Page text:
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I beg to move,
That this House
has considered NHS reorganisation.
It is an honour to serve under your chairmanship, Mr Gapes. It is my pleasure to open this debate on our NHS as we near the end of the year marking its 70th birthday. In debating its reorganisation, we should not lose sight of what a great credit the NHS and its staff are to our country. Its foundation represents arguably the greatest achievement of this House. It is for precisely that reason that its reorganisation matters so greatly.
Let me set the context. Eight years of cuts and the biggest financial squeeze in its history have pushed the NHS to the brink. On all key performance measures, it is struggling to keep up with demand—A&E performance hit a record low this year, more than 4 million people are stuck on a waiting list, and cancer targets are repeatedly missed. In a speech last year, the chief executive of NHS England warned:
“On the current funding outlook, the NHS waiting list will rise to 5 million people by 2021. That is an extra 1 million people on the waiting list. One in 10 of us waiting for an operation. The highest number ever.”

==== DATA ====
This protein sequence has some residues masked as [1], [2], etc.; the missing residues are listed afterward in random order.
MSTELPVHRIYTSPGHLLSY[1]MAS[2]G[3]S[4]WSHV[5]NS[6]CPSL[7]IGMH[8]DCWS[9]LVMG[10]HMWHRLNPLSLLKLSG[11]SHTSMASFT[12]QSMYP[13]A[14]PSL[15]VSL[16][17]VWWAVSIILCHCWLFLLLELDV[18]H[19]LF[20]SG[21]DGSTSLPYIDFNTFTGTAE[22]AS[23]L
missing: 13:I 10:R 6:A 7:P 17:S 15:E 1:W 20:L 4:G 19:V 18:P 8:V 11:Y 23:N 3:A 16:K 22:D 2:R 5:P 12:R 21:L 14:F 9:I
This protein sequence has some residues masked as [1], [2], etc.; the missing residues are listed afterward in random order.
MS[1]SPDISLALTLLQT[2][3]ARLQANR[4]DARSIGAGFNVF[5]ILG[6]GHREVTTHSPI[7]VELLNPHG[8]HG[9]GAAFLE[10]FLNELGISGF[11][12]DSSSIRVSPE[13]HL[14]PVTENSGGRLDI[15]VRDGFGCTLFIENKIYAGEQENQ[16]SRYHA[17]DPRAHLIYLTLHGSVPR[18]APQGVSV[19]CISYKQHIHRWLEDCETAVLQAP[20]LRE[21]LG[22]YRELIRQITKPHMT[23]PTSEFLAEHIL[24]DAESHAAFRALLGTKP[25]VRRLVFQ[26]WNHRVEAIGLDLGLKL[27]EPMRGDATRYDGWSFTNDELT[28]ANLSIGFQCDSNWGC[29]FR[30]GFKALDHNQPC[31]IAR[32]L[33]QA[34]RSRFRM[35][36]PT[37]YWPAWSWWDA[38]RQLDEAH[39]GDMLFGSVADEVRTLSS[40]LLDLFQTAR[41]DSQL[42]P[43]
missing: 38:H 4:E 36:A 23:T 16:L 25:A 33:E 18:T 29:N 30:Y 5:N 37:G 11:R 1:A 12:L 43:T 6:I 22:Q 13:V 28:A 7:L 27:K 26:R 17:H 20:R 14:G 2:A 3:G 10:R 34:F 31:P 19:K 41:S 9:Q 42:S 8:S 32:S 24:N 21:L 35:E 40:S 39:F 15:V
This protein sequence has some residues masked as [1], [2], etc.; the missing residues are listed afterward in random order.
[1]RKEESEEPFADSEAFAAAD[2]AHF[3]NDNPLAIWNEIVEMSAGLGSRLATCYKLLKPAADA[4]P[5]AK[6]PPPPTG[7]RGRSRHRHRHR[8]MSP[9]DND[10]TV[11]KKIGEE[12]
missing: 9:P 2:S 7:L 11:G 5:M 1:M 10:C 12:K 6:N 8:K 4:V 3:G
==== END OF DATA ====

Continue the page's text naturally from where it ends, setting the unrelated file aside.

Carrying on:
As the NHS is pressurised to do more with less, it is imperative that Parliament properly scrutinises the ongoing process of its reorganisation. We should not allow the Government’s shambolic handling of the Brexit negotiations to distract us from reforms that are critical to the livelihoods of millions in this country.
I acknowledge that this subject is wide-ranging and complex, so I intend to focus on a few key issues: clinical commissioning groups; sustainability and transformation plans and partnerships; integrated care partnerships; health and social care integration; and healthcare infrastructure.
Let me start with the Health and Social Care Act 2012 and CCGs. Six years on from the coalition Government’s top-down reorganisation of the NHS, it is clear that that initiative has been as much of a disaster as Labour warned it would be. My hon. Friend Justin Madders rightly described those reforms as having put in place
“a siloed, market-based approach that created statutory barriers to integration.”—[Official Report,
Vol. 646, c. 176WH.]
The 2012 Act removed regional health planning by abolishing strategic health authorities and creating a complex and fragmented system of clinical commissioning groups. Strategic health authorities helped co-ordinate the provision of healthcare across an area. Subsequent NHS reorganisations have often felt like partial attempts to reverse the damage done by the 2012 Act. It is therefore unsurprising that little effort has been made to keep the public informed of those changes.